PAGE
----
Live by the data, die by the data

In a digital marketing world where every click can be measured, monitored and managed—and eventually compiled into a massive and sweeping trend report or big data analysis—it’s tempting to make every decision “based on the data.” 

 

“Should our brand voice be more conservative, or more conversational? Let’s see what the data says.”

“Is that commercial spot working? Check the online engagement numbers!” 

“How should we position this new product? Let’s go to the reports about similar products. Oh, we don’t have any reports? Let’s do a focus group.”

 

Data acts like a spotlight; if you know where to look, data illuminates behavior that used to be a complete mystery for brand and marketing decision makers. 

It’s no wonder why our clients favor online campaigns over less measurable methods like print and outdoor. At the end of the day, there’s so much data from online advertising, even if the campaign fails, the mountain of data feels valuable. “Well, at least we learned something.”

The problem is, when data becomes a crutch for every decision, it becomes impossible to drop the crutch and sprint in the direction of a truly original and potentially breakthrough idea. Rather, our campaigns turn into cable news: the same message over and over again because “it’s what the viewers want.”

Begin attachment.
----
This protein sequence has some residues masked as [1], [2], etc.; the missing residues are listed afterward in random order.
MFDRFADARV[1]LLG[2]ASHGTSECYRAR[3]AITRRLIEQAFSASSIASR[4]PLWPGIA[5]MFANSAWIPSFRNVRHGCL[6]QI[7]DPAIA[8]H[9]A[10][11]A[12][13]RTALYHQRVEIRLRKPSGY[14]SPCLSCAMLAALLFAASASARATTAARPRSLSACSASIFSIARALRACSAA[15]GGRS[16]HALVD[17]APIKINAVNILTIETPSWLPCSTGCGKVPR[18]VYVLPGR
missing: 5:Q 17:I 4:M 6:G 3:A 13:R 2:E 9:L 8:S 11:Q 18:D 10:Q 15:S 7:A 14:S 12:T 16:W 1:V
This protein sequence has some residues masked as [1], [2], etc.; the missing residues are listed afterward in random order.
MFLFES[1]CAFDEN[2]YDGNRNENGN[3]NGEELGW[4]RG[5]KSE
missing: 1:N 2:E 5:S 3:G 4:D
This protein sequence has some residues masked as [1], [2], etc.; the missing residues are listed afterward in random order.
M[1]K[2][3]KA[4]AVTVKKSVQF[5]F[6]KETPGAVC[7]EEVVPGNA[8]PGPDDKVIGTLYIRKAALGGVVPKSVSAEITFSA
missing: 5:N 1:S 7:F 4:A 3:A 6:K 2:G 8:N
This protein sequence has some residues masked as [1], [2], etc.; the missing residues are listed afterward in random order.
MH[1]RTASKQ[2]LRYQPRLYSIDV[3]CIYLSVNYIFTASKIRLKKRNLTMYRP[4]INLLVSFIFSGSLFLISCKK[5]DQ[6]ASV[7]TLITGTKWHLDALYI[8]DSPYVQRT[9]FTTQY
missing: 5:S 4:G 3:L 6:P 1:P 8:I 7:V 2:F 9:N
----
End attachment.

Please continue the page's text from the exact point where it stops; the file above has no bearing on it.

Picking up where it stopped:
Over reliance on data leads to lowest common denominator marketing: what’s most likely to appeal to most of the people, most of the time?

That’s fine, but it’s not what agencies are for.

We’re here to demand focus from people who already had squirrel-like attention spans—even before we strapped ringing, chiming and buzzing devices to every part of their bodies. 

We’re here to immerse ourselves in our brands and customers––to get to know them better than they know themselves. It’s so we can recognize when the moment is right to break the pattern—to hit them with a fresh and unexpected message because they’ve been lulled to sleep.

Most importantly, we’re here to stir the pot, to get people talking—the people who matter most to your business and brand—even if they’re only talking to themselves: “Hmm, that’s interesting. What could that be about?”

This work isn’t safe or easy, but it’s worth it. One needs only to look to game-changing brands like Nike to see that the data is clear on that.

So use the data…
to challenge us,
to guide us,
to inform us,
to measure us.

But never to suffocate us because when we die, the best ideas often die with us.

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